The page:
.subscribe(syncResult -> {
      // handle result


Making a query is as simple as:

List<Story> stories = vault.fetch(Story.class).all();

For every model class, there's a $Fields generated class, which can be used to refer to fields when making queries:

Story story = vault.fetch(Story.class)
    .where(Story$Fields.CODE_NAME + " = ?", "Lollipop")

Order can be specified with the order() method:

List<Story> stories = vault.fetch(Story.class)
    .order(Story$Fields.API_LEVEL + " DESC")

Note that the fetch() method is synchronous, and will perform IO on the calling thread. In order to offload this work to a background thread, and collect the result back on the main thread, we can use the built-in support for RxJava:

    .subscribe(story -> {
      // ...

Using your own space

In the DroidStory repository you'll also find droidstory-spacecreator, a small Node.js tool that creates a copy of the DroidStory space. You can use the tool as follows:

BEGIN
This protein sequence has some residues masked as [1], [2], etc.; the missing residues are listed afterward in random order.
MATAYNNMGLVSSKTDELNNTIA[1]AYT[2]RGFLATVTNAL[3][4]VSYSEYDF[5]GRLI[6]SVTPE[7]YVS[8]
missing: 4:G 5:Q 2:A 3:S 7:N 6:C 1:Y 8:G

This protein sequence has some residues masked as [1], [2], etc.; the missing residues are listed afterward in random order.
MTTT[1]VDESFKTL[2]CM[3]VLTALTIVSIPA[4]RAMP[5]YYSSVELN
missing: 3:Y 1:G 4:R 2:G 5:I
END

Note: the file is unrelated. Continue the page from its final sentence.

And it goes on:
Usage: index <src_space_id> <src_cda_token> <cma_token>


  -h, --help         output usage information
  -V, --version      output the version number
  -o, --org-id <id>  Target organization ID

Your management API token can be aquired through the CMA documentation website. Once you've obtained the token, execute the following:

node droidstory-spacecreator/index 7hqxd0h2npta 8534526702014a2680fffca1a35b1e0ce5d75a95c5e96464ac438c6c342ca37e YOUR-CMA-TOKEN

The ID of the new space should be printed, like so:

All done
Space ID: xxxxxxxxxx
Access Token: xxxxxxxxx

Update the space ID in, and add your CDA access token to the config.xml file.

Next we need to invalidate the previous data, as it belongs to the old space. To do that we can either uninstall the app, or set the dbVersion number to 2 on the @Space annotation in Doing so invalidates any pre-existing data and essentially re-creates the database the first time it is used.

Now that we're through with configuration, you can create new entries or update any existing ones in your copied DroidStory space. Use the pull to refresh gesture to re-sync, and watch as the content updates.


Hopefully by now you know how to:

  • Setup Vault in an Android project.
  • Define models.
  • Create a space.
  • Trigger synchronization on-demand.
  • Observe synchronization results.
  • Make queries and fetch resources from Vault's local storage.

Make sure to check out the complete source-code for DroidStory, which is available on GitHub.

If you have any questions or feedback, please feel free to drop us an email to